Liz Taylor & ‘the Pie’ in National Velvet (1944)
Twelve year-old Elizabeth Taylor first saw a horse named King Charles at the Rivera Country Club and fell in love with him on sight. MGM purchased the animal for $800 and he became ‘The Pie’ in her debut film National Velvet (1944). King Charles was a first cousin to champion thoroughbred Seabiscuit and the mighty Man ‘O’ War was their grand-sire. At completion of filming the studio gave the horse to its young star and it remained with her until its death.
The one and only Shirley Bassey ‘Goldfinger’ The dynamic Tom Jones ‘Thunderball’
Few would dispute that the two greatest vocal renditions of all the James Bond them songs have been delivered by Shirley Bassey (Goldfinger in 1964) and Tom Jones (Thunderball in 1965). Coincidentally, both singers hail from the tiny country of Wales. Shirley was born in Cardiff to a Yorkshire mother and a Nigerian seaman father in 1937. Tom arrived in this world in Pontypridd in 1940 to parents of English and Welsh ancestry. Shirley became a Dame Commander of the Order of the British Empire in 2000 and Tom was knighted in 2006. Two worthy recipients it must be said.
Jean Hagen & Debbie Reynolds in Singin’ in the Rain (1952)
The wonderful world of ‘dubbing’ is never more exemplified than in 1952’s Singin’ in the Rain. In the looping sequence we see Kathy Selden (Debbie Reynolds) dubbing the dialogue for Lina Lamont (Jean Hagen) because Lina’s voice is shrill and screechy. However, the beautifully deep, rich voice you hear is not Debbie’s, but Jean’s real speaking voice! Furthermore, when Debbie is supposedly dubbing Jean’s singing in ‘Would You’, the voice we hear is that of Betty Noyes, not that of Debbie Reynolds. Betty had a far richer singing voice although, in fairness, she only dubs Debbie in that one song. Miss Reynolds did all her own singing in the remainder of the movie.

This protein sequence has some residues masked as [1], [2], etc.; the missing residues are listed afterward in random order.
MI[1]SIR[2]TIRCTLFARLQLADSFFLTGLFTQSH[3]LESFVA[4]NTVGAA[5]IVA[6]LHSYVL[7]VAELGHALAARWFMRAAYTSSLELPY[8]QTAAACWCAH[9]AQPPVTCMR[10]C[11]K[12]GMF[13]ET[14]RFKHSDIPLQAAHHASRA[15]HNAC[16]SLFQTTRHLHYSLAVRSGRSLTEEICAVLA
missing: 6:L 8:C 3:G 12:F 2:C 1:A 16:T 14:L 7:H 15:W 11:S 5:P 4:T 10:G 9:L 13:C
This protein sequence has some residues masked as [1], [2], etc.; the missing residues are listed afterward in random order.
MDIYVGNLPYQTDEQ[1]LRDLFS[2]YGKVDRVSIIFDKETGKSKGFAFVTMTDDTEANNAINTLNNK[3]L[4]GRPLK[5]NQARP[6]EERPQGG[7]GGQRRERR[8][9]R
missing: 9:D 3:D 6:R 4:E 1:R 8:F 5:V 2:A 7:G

Ensign Robert Westfield Beedle (1921-45)
Most of the shipboard scenes in The Bridges at Toko-Ri (1954) were filmed aboard the USS Oriskany, whose number (CV-34) is clearly visible when Lt. Brubaker (William Holden) walks out to the bow prior to flying on a mission. The ship is now an artificial reef at the bottom of the Gulf of Mexico near Pensacola, Florida. Pilots who knew Holden’s real life younger brother Robert Beedle described him as very similar in character to Lt. Brubaker. Robert, a naval aviator, was shot down and killed while fighting in the Pacific in 1945.
Mary Astor (C) – L to R – Margaret O’Brien, Janet Leigh, June Allyson & Liz Taylor – Little Women (1949)
Mary Astor was 43 when she played ‘Marmee’ in the 1949 version of Little Women and made the following observations about Liz Taylor, June Allyson and Margaret Rutherford, the actresses who played her daughters: ‘Taylor was engaged and in love, and talking on the telephone most of the time. June Allyson chewed gum constantly and irritatingly, and Maggie O’Brien looked at me as though she were planning something very unpleasant.’ Only Janet Leigh was left uncriticised.